A Game of Cards by Hablot Knight Browne (Phiz). Wood engraving, 3 ¼ x 4 ½ inches (8.5 x 11.4 cm). — Part Seventeen, Chapter 29, The Old Curiosity Shop. Date of original serial publication: 29 August 1840. Master Humphrey's Clock, Part 32, 260. [Click on images to enlarge them.]

Context of the Illustration: Nell horrified at her Grandfather's obsession

The child sat by, and watched its progress with a troubled mind.  Regardless of the run of luck, and mindful only of the desperate passion which had its hold upon her grandfather, losses and gains were to her alike. Exulting in some brief triumph, or cast down by a defeat, there he sat so wild and restless, so feverishly and intensely anxious, so terribly eager, so ravenous for the paltry stakes, that she could have almost better borne to see him dead. And yet she was the innocent cause of all this torture, and he, gambling with such a savage thirst for gain as the most insatiable gambler never felt, had not one selfish thought!

On the contrary, the other three — knaves and gamesters by their trade — while intent upon their game, were yet as cool and quiet as if every virtue had been centered in their breasts. Sometimes one would look up to smile to another, or to snuff the feeble candle, or to glance at the lightning as it shot through the open window and fluttering curtain, or to listen to some louder peal of thunder than the rest, with a kind of momentary impatience, as if it put him out; but there they sat, with a calm indifference to everything but their cards, perfect philosophers in appearance, and with no greater show of passion or excitement than if they had been made of stone. [Chapter XXIX, 259-60]

Commentary: Grandfather Trent's Obsession Troubles Nell

In the original serial publication, Phiz provides a realisation of the disreputable characters with whom Grandfather Trent consorts in order to feed his obsession with gambling. His nocturnal gambling with the rogues at The Valiant Soldier, not far from the country town where Mrs. Jarley has set up her waxworks exhibition, recalls his earlier expeditions that led to his ruin and exile. In his more limited series of illustrations for the Charles Dickens Library Edition (1910), Harry Furniss must have felt the scene important, not merely as a reminder of Grandfather Trent's terrible obsession that has resulted in his losing the curiosity shop and forced him and Nell to flee London, but as preparation for the nocturnal scene in which he robs his own grandchild in order to continue gambling. Under the influence of the card-game, Trent becomes an atavistic creature who has lost all semblance of humanity; indeed, in his study of the phantom thief Dickens anticipates the Freudian Id. Phiz has positioned Nell sitting to one side, fearfully overhearing the gamblers' conversation; Furniss reconfigures the scene so that readers must construct for themselves the anxious expression on Nell's face as her grandfather pours over his hand. His angular posture emphasizes his utter absorption in the game of chance, by which he foolishly believes he can recover his fortune and make Nell an heiress. The darkness behind Trent implies the growing menace that his addiction constitutes, for he will demand that Nell henceforth give him every penny she acquires. Although Phiz's other gamblers, brutish types at best, casually study their cards, the diminutive Trent bends over the table, intent upon both his hand and the meagre pot.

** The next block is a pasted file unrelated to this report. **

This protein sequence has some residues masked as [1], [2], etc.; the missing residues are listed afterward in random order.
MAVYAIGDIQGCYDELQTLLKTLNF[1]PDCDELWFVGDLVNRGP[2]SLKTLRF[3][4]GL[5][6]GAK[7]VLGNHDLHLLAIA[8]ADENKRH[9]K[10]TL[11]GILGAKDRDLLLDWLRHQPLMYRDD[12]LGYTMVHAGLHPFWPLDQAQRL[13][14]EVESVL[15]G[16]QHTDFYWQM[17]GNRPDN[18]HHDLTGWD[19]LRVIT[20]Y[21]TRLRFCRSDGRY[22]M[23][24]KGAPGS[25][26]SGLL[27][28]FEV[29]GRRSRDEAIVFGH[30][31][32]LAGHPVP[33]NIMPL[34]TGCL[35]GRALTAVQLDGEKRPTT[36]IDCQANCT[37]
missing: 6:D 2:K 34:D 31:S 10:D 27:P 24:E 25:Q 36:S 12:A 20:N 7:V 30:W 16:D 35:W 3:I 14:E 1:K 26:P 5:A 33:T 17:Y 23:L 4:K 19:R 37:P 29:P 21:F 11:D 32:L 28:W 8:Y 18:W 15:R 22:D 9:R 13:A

Relevant illustrations from other editions

Left: Thomas Worth in the American Household Edition does not describe the card-game, but its consequences, as Nell's grandfather robs her as she sleeps: Counting the money (1872). Right: Charles Green's dramatic British Household Edition illustration of the grandfather among the cardsharps: The old man stood helplessly  among them for a little time. (1876).

Harry Furniss's less cartoonish illustration focuses on the determined expression of Nell's grandfather in A Game of Cards at The Valiant Soldier (1910).

Related Resources Including Other Illustrated Editions

Scanned image and text by Philip V. Allingham. [You may use this image without prior permission for any scholarly or educational purpose as long as you (1) credit the person who scanned the image and (2) link your document to this URL in a web document or cite the Victorian Web in a print one.]


Dickens, Charles. The Old Curiosity Shop in Master Humphrey's Clock. Illustrated by Phiz, George Cattermole, Samuel Williams, and Daniel Maclise. 3 vols. London: Chapman and Hall, 1841; rpt., Bradbury and Evans, 1849.

_____. The Old Curiosity Shop. Illustrated by Charles Green. The Household Edition. 22 vols. London: Chapman and Hall, 1876. XII.

_____. The Old Curiosity Shop. Illustrated by Harry Furniss. The Charles Dickens Library Edition. London: Educational Book, 1910. V.

_____. The Old Curiosity Shop. Illustrated by Thomas Worth. The Household Edition. New York: Harper & Bros., 1872. I.

Created 10 May 2020

Last modified 12 November 2020